Prison History

Prison History

You may be interested in a new web resource, Prison History (, a database containing information on nearly 850 penal institutions, including around 420 local prisons and 380 lock ups, which existed in 19th century England.

One of the core aims of Prison History is to emphasise the importance of the local prison (and lock ups) in nineteenth-century society, an institution that has been largely neglected in the major studies of nineteenth-century imprisonment.

For each institution, there is information about its operational dates, jurisdiction, location, population statistics, the primary and secondary sources which mention it, and a list of all the relevant and surviving archival documents which we have been able to find in repositories based in England. On accessing Prison History, users can either search for specific prisons or various types of prisons, or browse the lists of archival materials that the researchers have recovered.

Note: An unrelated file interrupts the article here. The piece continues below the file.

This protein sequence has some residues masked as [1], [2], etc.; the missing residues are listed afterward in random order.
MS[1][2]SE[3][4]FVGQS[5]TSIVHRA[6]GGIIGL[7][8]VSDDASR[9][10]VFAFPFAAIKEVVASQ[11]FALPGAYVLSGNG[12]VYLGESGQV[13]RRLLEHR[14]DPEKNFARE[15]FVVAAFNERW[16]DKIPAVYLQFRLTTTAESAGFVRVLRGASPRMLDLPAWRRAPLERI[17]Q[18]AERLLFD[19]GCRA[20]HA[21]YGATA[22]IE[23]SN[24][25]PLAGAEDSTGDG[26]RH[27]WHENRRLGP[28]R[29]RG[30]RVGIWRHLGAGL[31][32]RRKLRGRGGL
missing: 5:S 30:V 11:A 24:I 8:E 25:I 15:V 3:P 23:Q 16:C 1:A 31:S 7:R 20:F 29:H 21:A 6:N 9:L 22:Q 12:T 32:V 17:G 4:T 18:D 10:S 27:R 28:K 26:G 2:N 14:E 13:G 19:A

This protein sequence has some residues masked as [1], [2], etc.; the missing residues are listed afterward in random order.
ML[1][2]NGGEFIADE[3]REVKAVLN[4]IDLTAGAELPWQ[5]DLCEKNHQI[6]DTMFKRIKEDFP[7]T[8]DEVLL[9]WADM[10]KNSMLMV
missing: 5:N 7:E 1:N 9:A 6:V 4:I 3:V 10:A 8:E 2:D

It is hoped that Prison History will be a useful resource for local historians, and that you will want to get involved with this project, to help make the database an even better tool for local history, and, through emphasising the importance of prisons within nineteenth-century communities, to demonstrate the importance of local history research.  Please see the attached leaflet for more details: Prison History

Anchorites in Shropshire: Archaeological and Archival Evidence

Anchorites in Shropshire: Archaeological and Archival Evidence: A talk by Victoria Yuskaitis, PhD

Tuesday 28th August 2018, 6.00pm – 7.30pm, at Shropshire Archives, Castle Gates, Shrewsbury SY1 2AQ